The early weeks of pregnancy are fragile—and confusing. Here, the answers to your questions.
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To celebrate National Breastfeeding Month, Fit Pregnancy has been hosting live Facebook chats with breastfeeding experts and there have been plenty of questions about how to handle the rough patches that come up when you and your baby first begin breastfeeding. Nursing is challenging for most moms, and it was for me initially, too.
I can only remember bits and pieces from the first 48 hours after my son was born. I remember the collective cheer that went up in my delivery room when he finally (after four hours of pushing!) came out. I remember calling him by his name for the first time when they put him in my arms. And, I remember my doula, Elena Vogel, who also happened to be a breastfeeding expert, helping my son latch on for his first feeding.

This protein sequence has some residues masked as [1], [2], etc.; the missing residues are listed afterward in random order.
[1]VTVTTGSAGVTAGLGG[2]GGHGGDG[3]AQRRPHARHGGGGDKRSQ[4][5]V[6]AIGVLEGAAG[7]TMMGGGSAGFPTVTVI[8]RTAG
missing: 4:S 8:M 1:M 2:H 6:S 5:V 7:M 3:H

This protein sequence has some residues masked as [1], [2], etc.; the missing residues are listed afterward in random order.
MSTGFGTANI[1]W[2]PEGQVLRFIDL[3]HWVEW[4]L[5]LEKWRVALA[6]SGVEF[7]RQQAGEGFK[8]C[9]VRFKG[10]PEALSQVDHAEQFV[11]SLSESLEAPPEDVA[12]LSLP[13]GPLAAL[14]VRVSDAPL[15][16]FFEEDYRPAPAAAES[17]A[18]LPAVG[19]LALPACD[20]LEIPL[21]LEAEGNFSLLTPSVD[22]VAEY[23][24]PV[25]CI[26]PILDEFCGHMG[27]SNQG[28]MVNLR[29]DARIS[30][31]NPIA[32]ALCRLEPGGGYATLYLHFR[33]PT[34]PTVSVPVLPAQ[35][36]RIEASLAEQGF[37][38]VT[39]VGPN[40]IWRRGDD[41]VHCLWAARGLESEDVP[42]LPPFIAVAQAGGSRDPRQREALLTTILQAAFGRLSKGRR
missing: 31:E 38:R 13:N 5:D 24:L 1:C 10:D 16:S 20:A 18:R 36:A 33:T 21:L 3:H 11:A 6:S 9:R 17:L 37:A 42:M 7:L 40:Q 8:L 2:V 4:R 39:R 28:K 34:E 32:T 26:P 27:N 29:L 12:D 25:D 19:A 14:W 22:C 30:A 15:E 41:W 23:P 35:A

The first days and weeks of breastfeeding often boil down to sheer survival: getting your baby to latch onto (and stay on!) your breast; functioning on what often feels like mere minutes of sleep; and willing yourself to keep going if you’re having problems.
Once again, we’re all in a bunch about breastfeeding. It’s all over magazine covers, news stations, Facebook and beyond. I’ve been trying to keep my big mouth shut because seriously, haven’t we already covered this?
In case you haven’t heard, breastfeeding is a pretty rockin’ way to feed your baby. It’s cheap (no need to buy formula); it’s easy (no mixing or warming necessary); it’s “green” (no formula containers in the landfill); and it’s good for his body and mind (a lower incidence of short- and long-term health threats like diarrhea and leukemia, plus an IQ boost). It’s even good for you, conferring a reduced risk of breast and ovarian cancers.
You can give your baby one of the greatest gifts possible by making the decision to breastfeed. Relatively minor ailments, such as ear infections and gastrointestinal problems, are less common among breastfed children, but so are long-term, potentially dangerous conditions, such as obesity and some childhood cancers.